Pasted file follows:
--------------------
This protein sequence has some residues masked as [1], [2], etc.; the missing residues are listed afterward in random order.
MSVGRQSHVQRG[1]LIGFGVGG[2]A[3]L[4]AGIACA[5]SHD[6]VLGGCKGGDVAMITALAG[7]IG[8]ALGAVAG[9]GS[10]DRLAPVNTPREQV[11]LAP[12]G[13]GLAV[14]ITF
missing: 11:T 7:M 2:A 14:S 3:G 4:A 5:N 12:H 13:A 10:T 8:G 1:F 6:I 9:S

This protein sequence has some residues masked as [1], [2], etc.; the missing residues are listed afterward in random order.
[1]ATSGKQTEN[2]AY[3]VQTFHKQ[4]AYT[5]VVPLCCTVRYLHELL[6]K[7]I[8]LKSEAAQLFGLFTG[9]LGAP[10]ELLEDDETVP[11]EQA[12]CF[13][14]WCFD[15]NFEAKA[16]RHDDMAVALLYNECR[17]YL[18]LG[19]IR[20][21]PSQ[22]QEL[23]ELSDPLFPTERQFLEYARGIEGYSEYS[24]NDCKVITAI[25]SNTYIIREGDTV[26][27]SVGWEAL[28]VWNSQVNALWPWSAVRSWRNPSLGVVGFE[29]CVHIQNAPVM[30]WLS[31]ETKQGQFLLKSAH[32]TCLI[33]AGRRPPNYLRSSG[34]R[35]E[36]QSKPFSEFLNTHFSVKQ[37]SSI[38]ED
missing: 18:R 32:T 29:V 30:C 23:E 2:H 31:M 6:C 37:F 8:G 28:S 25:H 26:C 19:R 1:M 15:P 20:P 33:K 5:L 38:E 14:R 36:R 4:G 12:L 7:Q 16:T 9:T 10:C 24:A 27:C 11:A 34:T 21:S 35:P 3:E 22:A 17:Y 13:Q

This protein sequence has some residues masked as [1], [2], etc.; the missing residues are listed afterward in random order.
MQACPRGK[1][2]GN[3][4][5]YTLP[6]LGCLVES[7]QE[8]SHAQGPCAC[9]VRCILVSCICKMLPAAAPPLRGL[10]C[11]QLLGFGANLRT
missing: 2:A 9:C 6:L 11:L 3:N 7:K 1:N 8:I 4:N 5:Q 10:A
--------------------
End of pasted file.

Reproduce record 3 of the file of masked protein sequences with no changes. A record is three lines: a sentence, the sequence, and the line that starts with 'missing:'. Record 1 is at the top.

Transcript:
This protein sequence has some residues masked as [1], [2], etc.; the missing residues are listed afterward in random order.
MQACPRGK[1][2]GN[3][4][5]YTLP[6]LGCLVES[7]QE[8]SHAQGPCAC[9]VRCILVSCICKMLPAAAPPLRGL[10]C[11]QLLGFGANLRT
missing: 2:A 9:C 6:L 11:L 3:N 7:K 1:N 8:I 4:N 5:Q 10:A